HEALTH TECHNOLOGY: MORAL HAZARD, INEFFICIENCIES, AND SOLUTIONS pp. 3-7
Authors: (Read G. Pierce, Dept. of Internal Medicine, Univ. of California, San Francisco, Kevin J. Bozic, Dept. of Orthopaedic Surgery, Philip R. Lee, Institute for Health Policy Studies, Univ. of California, San Francisco)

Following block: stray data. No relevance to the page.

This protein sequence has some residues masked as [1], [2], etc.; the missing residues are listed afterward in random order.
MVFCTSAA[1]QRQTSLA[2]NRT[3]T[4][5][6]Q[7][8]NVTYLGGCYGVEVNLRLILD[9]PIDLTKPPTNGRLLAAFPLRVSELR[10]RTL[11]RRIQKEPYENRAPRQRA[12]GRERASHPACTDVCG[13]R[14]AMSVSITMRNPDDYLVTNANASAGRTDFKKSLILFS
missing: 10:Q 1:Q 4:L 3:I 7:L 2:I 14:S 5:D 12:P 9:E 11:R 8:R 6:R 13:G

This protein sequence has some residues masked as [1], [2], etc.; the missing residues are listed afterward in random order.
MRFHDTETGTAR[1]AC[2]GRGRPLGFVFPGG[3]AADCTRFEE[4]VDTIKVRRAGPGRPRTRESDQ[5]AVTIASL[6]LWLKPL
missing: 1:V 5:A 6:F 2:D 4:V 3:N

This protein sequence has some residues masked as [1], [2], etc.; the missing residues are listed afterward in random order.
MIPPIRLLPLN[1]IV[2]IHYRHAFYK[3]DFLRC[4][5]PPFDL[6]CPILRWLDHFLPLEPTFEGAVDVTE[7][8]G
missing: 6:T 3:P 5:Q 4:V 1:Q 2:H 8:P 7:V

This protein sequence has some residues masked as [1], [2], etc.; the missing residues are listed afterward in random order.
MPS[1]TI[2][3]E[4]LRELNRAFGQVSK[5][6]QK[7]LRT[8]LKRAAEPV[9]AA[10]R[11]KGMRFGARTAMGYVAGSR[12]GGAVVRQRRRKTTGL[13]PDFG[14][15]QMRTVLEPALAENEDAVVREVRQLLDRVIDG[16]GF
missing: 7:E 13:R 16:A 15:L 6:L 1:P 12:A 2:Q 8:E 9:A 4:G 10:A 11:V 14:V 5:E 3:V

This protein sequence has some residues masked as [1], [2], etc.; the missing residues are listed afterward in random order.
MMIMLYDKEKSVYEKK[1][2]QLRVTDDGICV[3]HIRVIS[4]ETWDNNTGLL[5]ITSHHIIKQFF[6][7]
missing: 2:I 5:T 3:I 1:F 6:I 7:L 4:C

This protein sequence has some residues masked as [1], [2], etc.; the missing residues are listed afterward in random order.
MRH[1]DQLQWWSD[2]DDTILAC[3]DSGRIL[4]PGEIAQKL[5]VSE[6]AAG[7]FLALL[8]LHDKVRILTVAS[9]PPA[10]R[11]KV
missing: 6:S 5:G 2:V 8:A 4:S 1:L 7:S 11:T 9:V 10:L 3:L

Abstract: Rapidly rising health care costs in developed nations continue to be a major policy issue, and health technology (HT) adoption and utilization is frequently singled out as a primary driver of cost inflation. In the U.S., health systems and physicians enthusiastically acquire HT to further the scope and quality of patient care services, compete against other providers for patients, and enhance the financial viability of their practice. Patients pursue expensive HT in response to information asymmetry, which leads them to associate high-tech care with quality, and inefficient insurance coverage that shelters them from the true costs of their care. The resulting moral hazard threatens to reduce further technological innovation, as third party payers seek to control health care spending. To date, insurers and policymaker have yet to find an effective or popular strategy for encouraging more rational HT use. We propose four mechanisms for realigning incentives and risks to promote value-based technology adoption and utilization by health systems, physicians, and patients.